First the obelisk located almost central in the cemetery is the burial site of as many as 10,000 sets of remains that were found just after WW2 as SangChuto Road was being widened. The area across from the Wat Yuan Cemetery (just SE of CWGC Don Rak Cemetery) was known to be the space that many of the romusha workers were consolidated into as part of the larger Kanchanaburi POW camp.
He further related that over the years there have been at least three burial ceremonies as other road building and construction projects unearthed more remains. He noted that the chamber under that obelisk is a minimum of 7m deep. He expressed his belief that although the vast majority belonged to romusha of many Asia countries, some of the remains are of foreigners = Allied POWs. [see below]There is no evidence that the Kanchanaburi camp held any Allied citizen internees. He loosely translated the inscription on the face of the obelisk as “We are all equal; none higher, none lower than the other.”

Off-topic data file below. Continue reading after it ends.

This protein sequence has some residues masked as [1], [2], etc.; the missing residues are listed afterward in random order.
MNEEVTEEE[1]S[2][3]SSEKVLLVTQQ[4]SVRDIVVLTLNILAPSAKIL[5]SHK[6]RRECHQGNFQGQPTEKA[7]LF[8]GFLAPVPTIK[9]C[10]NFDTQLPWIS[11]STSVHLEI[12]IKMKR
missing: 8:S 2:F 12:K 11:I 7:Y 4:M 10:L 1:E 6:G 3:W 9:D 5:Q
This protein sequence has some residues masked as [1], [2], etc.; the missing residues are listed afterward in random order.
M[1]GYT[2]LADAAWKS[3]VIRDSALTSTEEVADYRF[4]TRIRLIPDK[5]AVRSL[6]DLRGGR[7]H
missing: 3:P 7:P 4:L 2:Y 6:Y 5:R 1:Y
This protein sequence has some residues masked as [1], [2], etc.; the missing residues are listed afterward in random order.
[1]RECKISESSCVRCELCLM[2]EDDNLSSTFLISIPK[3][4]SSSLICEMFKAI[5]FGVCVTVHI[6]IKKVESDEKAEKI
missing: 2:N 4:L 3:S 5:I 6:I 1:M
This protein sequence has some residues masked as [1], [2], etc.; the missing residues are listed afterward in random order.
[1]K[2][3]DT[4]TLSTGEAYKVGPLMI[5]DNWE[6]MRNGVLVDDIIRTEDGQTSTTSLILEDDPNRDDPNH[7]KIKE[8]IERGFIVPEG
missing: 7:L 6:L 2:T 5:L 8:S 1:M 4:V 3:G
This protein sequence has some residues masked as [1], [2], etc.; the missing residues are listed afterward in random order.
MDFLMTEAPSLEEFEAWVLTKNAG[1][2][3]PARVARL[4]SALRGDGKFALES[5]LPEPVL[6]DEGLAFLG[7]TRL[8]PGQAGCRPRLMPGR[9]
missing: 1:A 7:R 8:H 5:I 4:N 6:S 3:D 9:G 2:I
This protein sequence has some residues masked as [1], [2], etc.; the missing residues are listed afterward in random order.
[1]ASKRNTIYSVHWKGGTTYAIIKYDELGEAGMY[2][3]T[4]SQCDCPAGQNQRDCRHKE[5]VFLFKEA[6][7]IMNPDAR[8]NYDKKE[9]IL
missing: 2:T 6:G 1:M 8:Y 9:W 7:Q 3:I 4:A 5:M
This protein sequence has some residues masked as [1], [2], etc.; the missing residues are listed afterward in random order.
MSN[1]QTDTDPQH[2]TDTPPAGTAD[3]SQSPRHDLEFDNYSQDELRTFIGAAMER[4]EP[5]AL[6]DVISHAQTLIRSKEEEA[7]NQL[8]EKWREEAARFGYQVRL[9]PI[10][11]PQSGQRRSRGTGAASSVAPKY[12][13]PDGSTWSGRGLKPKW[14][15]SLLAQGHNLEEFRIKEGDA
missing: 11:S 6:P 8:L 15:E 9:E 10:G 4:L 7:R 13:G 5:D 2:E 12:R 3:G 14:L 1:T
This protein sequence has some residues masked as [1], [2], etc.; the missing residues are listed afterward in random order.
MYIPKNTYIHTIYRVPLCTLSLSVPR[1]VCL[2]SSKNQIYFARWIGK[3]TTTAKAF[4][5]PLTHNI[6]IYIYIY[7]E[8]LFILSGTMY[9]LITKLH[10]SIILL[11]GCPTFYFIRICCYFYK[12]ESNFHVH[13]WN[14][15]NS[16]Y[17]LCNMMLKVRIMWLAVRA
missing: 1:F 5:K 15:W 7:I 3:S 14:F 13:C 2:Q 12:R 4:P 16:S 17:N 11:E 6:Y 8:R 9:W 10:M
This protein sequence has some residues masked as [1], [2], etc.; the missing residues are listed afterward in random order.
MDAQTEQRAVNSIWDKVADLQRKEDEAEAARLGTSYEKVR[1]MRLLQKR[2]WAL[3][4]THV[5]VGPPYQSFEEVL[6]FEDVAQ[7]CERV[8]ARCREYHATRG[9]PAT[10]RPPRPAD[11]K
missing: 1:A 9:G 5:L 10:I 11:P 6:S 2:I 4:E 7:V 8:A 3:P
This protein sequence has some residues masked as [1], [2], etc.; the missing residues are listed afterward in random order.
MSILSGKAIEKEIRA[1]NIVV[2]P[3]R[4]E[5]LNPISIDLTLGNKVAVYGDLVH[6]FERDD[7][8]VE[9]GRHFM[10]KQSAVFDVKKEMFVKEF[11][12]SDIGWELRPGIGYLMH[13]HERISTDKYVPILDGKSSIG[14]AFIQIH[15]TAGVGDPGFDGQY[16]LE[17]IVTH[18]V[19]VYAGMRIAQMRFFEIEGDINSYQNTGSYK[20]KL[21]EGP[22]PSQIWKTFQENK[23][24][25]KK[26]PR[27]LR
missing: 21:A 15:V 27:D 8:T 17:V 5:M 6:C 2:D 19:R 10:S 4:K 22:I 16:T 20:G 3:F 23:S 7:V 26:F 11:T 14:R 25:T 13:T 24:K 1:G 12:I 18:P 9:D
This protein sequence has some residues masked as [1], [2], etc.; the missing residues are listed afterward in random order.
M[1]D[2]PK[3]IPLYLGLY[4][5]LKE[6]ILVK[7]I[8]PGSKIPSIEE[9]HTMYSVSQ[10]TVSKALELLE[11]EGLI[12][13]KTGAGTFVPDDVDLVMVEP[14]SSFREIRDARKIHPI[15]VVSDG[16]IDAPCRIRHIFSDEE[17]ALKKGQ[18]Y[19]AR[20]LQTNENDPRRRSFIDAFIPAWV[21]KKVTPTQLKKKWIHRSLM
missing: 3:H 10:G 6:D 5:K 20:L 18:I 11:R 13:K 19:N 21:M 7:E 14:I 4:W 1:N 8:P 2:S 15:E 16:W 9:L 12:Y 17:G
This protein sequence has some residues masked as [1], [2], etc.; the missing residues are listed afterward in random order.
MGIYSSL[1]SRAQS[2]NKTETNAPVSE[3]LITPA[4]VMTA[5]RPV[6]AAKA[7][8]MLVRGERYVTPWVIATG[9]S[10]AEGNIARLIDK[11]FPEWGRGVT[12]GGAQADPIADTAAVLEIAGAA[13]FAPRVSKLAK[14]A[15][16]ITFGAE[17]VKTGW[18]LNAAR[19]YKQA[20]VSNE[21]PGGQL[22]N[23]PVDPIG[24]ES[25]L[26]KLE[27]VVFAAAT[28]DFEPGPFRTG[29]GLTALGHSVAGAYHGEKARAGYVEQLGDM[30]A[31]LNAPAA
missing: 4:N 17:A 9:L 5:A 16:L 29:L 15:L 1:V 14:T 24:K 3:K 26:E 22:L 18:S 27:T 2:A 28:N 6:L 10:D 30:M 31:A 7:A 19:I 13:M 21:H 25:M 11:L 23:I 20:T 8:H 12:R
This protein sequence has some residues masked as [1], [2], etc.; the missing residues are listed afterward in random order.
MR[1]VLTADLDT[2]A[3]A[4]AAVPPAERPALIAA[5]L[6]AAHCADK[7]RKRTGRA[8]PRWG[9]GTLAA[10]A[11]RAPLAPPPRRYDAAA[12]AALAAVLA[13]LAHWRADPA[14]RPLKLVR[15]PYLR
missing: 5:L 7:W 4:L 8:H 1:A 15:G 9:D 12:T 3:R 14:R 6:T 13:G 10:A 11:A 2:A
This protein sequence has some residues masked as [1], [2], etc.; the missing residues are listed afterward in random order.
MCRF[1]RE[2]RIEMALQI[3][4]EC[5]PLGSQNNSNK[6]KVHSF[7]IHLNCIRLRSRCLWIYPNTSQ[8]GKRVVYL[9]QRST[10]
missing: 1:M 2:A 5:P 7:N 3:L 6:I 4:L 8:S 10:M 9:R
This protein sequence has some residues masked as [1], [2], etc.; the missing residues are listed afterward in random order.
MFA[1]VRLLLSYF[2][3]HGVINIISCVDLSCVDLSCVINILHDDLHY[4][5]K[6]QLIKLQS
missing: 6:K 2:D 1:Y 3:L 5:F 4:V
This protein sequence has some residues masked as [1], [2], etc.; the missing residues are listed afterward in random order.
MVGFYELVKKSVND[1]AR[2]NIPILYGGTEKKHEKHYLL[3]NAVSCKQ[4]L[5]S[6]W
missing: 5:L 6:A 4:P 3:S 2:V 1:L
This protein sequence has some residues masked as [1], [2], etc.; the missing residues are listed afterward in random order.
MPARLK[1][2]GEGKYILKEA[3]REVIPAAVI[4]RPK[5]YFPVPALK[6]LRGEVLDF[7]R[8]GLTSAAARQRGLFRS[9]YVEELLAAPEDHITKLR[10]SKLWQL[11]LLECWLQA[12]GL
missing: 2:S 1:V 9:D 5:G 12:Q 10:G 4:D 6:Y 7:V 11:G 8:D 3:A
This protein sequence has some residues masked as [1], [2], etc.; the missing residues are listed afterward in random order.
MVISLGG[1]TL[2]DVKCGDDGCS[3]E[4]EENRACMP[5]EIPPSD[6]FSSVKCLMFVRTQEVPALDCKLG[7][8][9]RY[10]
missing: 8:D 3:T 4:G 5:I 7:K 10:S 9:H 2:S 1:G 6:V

He pointed out that to the right (SE) of the obelisk the colorful memorial is the Chinese equivalent of a spirit house for the cemetery. Off to the left, is a small Chinese-style building that serves as a chapel for annual rights performed by the family members of those buried in this cemetery. The vast majority of graves are simple Chinese graves and Thai-style chedis of ordinary people.
Also to the left of the obelisk and closer to the main road is a rather large structure with 5 chedis atop it. This is the gravesite of the WW2-era abbot.
One other grave located in front (on the same side as the inscription) is that of the Vietnamese-Thai man who contributed many of the buildings at the current temple complex. This is a simple gray granite structure that is festooned with VN-style lion statues.
Khun Napparat himself is of Chinese heritage but he noted that the area of the city behind the CWGC Cemetery has many families of Vietnamese ancestry. Indeed as we approached the temple gate we noted 2 Vietnamese restaurants. Apparently many of the first refugees arrived from Vietnam during the reign of King Rama 2 when the temple was founded and was known as Wat Yaun (Yuan is the Thai slang for Vietnam). It was re-named Wat Thaworn by King Rama 5 who granted it royal status. Today, nothing remains of the WW2-era or older buildings.